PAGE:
MUMBAI, India (CNS) — The High Court in Mumbai order prison authorities to take an ailing 84-year-old Jesuit to the hospital, as it heard his appeal to receive bail on medical grounds, Indian media reported.
The High Court said Jesuit Father Stan Swamy must be taken to JJ hospital at noon May 20. Media reports said the court ordered the hospital to have him examined by a neurologist, orthopedic physician, general practitioner and ear, nose and throat specialist. The court ordered the hospital to report back to the judges May 21.
Father Swamy suffers from Parkinson’s disease, hearing loss and lumbar spondylosis. Jesuits and family members believe he might also have COVID-19.
“Father Swamy had a severe cold, fever, body pain and diarrhea and could not even attend a call from his legal team. This indicates that he was suffering from COVID-19,” his elder brother, Irudaya Swamy, 90, told a virtual news conference May 15. “We are not sure if he is getting proper medical attention. His health condition is getting worse.”
The priest has been in Mumbai’s Taloja Central Jail since Oct. 9, a day after he was arrested in Ranchi, capital of Jharkhand state in eastern India. The activist, who works for the rights of tribal people in Jharkhand, was accused of conspiring with the outlawed Maoist rebels to overthrow the federal government and organize violence.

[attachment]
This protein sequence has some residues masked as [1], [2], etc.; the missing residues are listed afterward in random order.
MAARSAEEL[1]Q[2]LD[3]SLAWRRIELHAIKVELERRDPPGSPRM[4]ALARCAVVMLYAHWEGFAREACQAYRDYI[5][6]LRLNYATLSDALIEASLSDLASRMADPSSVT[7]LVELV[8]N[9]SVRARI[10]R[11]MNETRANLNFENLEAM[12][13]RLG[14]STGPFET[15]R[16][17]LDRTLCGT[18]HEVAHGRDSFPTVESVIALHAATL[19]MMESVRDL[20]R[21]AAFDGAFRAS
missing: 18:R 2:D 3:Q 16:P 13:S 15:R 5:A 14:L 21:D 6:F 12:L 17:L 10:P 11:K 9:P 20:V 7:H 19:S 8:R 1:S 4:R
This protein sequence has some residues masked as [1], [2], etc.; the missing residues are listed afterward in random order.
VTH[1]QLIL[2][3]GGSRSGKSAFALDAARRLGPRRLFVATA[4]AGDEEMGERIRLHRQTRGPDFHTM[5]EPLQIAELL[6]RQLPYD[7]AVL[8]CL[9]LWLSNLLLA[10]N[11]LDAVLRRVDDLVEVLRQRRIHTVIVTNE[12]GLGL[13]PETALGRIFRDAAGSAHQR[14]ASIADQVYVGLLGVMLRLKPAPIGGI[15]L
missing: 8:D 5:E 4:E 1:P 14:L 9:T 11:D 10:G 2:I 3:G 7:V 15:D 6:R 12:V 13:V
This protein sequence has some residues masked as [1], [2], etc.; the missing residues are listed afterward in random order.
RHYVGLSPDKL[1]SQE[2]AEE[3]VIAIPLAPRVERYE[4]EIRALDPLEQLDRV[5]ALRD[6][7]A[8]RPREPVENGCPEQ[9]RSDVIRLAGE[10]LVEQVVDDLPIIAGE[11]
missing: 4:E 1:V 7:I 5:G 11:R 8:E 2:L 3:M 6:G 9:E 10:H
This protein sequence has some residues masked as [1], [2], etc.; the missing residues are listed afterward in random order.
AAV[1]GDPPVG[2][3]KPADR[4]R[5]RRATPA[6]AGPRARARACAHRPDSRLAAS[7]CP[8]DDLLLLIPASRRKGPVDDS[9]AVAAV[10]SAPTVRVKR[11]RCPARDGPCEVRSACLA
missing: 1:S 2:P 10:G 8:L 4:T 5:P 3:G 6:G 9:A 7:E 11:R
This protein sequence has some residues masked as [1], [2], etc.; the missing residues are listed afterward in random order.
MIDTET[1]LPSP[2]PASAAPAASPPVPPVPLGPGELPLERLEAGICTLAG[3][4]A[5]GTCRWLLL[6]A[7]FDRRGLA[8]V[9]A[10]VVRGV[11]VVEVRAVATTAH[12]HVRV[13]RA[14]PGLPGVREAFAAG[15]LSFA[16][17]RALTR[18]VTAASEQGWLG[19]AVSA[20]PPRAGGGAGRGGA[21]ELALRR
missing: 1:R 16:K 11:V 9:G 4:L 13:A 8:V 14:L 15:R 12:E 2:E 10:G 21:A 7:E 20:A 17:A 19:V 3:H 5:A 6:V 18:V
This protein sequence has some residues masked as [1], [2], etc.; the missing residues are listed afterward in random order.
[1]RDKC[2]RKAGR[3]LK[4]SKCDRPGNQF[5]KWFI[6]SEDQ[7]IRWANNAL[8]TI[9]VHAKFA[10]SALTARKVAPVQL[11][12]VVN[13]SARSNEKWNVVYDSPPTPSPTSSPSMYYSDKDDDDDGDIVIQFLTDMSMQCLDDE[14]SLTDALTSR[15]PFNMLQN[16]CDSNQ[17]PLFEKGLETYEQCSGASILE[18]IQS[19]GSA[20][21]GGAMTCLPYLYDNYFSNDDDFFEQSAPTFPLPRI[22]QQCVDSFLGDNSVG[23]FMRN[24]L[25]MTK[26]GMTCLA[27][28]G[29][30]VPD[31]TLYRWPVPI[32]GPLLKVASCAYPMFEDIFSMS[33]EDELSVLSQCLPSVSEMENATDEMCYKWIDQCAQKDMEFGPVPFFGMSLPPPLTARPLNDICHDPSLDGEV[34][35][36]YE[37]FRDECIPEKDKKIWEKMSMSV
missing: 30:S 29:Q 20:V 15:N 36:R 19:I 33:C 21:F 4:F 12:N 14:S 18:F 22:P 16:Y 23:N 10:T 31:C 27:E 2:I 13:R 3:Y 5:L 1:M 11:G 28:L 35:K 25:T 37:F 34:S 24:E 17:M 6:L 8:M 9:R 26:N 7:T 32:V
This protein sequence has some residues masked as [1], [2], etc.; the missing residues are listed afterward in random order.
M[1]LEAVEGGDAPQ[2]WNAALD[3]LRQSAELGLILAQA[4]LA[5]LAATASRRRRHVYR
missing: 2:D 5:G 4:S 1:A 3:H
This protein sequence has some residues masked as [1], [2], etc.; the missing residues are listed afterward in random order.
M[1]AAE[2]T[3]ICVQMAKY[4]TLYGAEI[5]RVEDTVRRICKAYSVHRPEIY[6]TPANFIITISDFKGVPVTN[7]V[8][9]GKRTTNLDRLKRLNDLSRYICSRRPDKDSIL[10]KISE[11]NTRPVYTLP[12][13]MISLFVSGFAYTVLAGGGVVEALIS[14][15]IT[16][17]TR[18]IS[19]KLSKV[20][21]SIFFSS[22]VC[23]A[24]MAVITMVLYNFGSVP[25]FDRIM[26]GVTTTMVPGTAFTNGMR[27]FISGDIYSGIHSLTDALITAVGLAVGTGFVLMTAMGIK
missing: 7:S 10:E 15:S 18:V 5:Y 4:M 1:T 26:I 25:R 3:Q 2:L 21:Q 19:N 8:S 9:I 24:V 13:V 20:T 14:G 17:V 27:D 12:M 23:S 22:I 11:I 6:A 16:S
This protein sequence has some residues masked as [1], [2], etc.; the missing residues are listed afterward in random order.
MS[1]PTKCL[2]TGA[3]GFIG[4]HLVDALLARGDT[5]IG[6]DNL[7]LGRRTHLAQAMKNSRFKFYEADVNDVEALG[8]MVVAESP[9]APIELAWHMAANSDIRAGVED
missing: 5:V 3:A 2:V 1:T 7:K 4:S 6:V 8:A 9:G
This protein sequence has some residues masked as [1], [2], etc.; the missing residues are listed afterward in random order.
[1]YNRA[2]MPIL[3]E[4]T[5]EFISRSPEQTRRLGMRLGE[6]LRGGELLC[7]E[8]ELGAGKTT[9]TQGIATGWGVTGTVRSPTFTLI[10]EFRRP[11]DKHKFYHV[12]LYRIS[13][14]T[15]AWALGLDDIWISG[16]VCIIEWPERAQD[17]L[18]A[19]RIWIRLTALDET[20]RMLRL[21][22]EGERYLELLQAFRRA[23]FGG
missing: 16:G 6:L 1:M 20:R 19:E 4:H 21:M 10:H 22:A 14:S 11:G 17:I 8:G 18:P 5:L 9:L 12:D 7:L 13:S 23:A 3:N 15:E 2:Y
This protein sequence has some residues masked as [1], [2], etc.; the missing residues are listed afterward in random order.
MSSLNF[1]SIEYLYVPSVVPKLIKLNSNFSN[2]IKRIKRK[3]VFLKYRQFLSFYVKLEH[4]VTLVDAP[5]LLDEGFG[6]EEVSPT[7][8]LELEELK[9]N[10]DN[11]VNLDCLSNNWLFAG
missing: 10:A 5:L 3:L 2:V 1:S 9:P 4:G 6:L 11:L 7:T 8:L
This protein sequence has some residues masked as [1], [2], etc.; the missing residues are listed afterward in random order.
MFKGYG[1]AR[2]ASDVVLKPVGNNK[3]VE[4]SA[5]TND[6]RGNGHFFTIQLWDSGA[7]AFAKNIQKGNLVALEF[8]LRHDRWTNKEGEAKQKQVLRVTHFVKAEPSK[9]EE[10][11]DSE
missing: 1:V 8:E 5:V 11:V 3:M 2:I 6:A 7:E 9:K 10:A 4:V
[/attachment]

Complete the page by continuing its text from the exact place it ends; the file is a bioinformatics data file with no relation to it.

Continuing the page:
He is among 16 rights activists detained in the same jail on charges under the stringent Unlawful Activities Prevention Act linked to a 2018 riot in Maharashtra’s Bhima Koregaon village.
Jesuits and rights activists say the police fabricated charges and evidence against the activists to silence them after they criticized the policies and programs of the pro-Hindu Bharatiya Janata Party that runs the federal government.
Father A. Santhanam, a Jesuit lawyer, said several others jailed with Father Swamy also are not well. They, too, need care after many in the prison, including staff and cooks, reportedly contracted COVID-19, he said.
“We are seriously worried about his health,” Father Santhanam told ucanews.com May 17.
“Father Swamy is already suffering from Parkinson’s disease and needs the help of inmates to take care of his daily chores. His situation will be serious if he is infected.”
Jesuit Father Joseph Xavier, director of the Indian Social Institute based in Bengaluru, formerly Bangalore, said Father Swamy “never complained about his health in the past months, but on May 14, for the first time, he spoke of his deteriorating health.”